News & Analysis

NFL Week 5 Mailbag: Answering questions on Giants' Andrew Thomas, the Houston Texans' next head coach, the 2021 safety class and more

It’s that time of the week again. You ask, and I answer, then we all enjoy some football. As always, I appreciate all the questions and tried to get to as many as I could.

I love, love, love the 2021 safety class (check out my preseason rankings here). There are pretty much two key things at the position that can separate guys: versatility and range. You have to have one of those to be a quality safety in the league, and there are a number of guys who do. I think it’s a much better class than we saw in 2020, with some other names sure to make their way up boards.

At the top of the PFF board right now is TCU safety Ar’Darius Washington. He’s undersized but is off the charts instinctually. I think he can be a Tyrann Mathieu-esque chess piece for a defensive coordinator.

The first trade that popped into my mind was the Colts trading Jerry Hughes to Buffalo for Kelvin Sheppard back in 2013. Not necessarily in the compensation sense, but more so a team giving up on a player prematurely just to see him develop into an elite option for the other team. After 33 pressures in three years with the Colts, Hughes had 59 in his first season with the Bills.

For the Bills, it’s difficult to blame them for recouping their draft capital on someone who was a backup lineman at the time. They obviously wanted immediate help for young quarterback Josh Allen to see what they had in him and spent a lot in free agency prior to the 2019 season.

The trade brings up a good topic that is the learning curve for certain positions. PFF's Timo Riske wrote a great article about this topic and found that offensive lineman rarely hit their stride before Year 3 — the year Wyatt Teller is in right now. Giving up on a player prior to then, unless they’re completely unplayable — which Teller was not — seems ill-advised. That doesn’t mean starting them but rather continuing to invest in their development.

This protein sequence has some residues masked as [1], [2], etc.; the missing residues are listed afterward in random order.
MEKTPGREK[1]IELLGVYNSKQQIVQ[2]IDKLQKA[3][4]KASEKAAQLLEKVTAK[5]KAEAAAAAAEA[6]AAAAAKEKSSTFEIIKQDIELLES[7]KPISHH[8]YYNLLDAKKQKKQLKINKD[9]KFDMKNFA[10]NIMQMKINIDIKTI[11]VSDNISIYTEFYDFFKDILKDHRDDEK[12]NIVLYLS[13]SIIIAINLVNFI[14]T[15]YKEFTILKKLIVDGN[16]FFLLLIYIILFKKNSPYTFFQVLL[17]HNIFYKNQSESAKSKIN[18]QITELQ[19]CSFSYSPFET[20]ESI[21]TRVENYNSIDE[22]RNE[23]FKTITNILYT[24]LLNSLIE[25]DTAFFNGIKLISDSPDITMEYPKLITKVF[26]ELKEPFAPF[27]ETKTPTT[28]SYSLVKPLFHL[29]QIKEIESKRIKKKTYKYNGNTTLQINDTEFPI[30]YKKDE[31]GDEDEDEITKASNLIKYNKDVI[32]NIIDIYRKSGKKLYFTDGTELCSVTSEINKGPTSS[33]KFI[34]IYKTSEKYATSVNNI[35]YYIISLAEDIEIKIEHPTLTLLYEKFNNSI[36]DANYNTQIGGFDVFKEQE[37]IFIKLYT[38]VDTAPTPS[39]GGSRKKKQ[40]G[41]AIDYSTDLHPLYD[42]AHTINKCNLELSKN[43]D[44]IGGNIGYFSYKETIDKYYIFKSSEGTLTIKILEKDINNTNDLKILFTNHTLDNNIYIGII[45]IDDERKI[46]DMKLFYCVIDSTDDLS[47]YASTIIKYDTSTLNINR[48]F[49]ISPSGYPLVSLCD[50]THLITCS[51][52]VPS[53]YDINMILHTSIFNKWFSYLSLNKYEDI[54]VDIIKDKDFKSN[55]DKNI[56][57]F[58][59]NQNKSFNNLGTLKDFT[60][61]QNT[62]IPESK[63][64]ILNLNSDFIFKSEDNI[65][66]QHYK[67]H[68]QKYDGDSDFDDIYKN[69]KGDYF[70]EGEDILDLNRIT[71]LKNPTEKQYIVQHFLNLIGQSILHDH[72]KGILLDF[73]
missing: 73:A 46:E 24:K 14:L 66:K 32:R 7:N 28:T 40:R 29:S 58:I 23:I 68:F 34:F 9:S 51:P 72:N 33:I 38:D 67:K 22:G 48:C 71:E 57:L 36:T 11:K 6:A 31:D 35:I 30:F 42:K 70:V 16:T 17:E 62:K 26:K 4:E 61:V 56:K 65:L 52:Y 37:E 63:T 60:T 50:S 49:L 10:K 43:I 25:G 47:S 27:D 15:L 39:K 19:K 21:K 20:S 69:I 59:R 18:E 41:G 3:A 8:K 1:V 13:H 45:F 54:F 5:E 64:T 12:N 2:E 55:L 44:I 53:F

As a man without a girlfriend, the opportunity to have your picture taken simply does not present itself that often. When I get a good pic with the short hair, we’ll change it.

The gap is large and widening by the game. Lawrence is playing damn near perfect football at the moment, and more importantly, football that will translate to the NFL. He’s consistently on time, in rhythm and going where the coverage dictates. His 94.5 overall grade through three games is even higher than Burrow’s 93.0 through three games last year. Add in that arm talent, and I believe the gap between him and Justin Fields on the PFF board is far greater than Fields and Trey Lance.

I will shout this one from the rooftops all season long: GREGORY P. ROMAN.

This 5-foot-8, 255-pound (according to his Wikipedia page) stud can scheme an offense with a mobile quarterback better than anyone else in the NFL. What he did with Colin Kaepernick, Tyrod Taylor and now Lamar Jackson has been nothing short of incredible.

They have pieces that are good enough to score far more points than they have so far, and Roman would get that done.

Vita Vea was, by a comfortable margin, the best nose tackle in the NFL through the first four weeks. He was not only a rock against double teams against the run — the Bucs have only allowed 58.4 rushing yards per game this season — but he was also was the league’s best pocket pusher. His 12 pressures through four weeks were the most of any full-time nose in the NFL, and he added four more on Thursday night.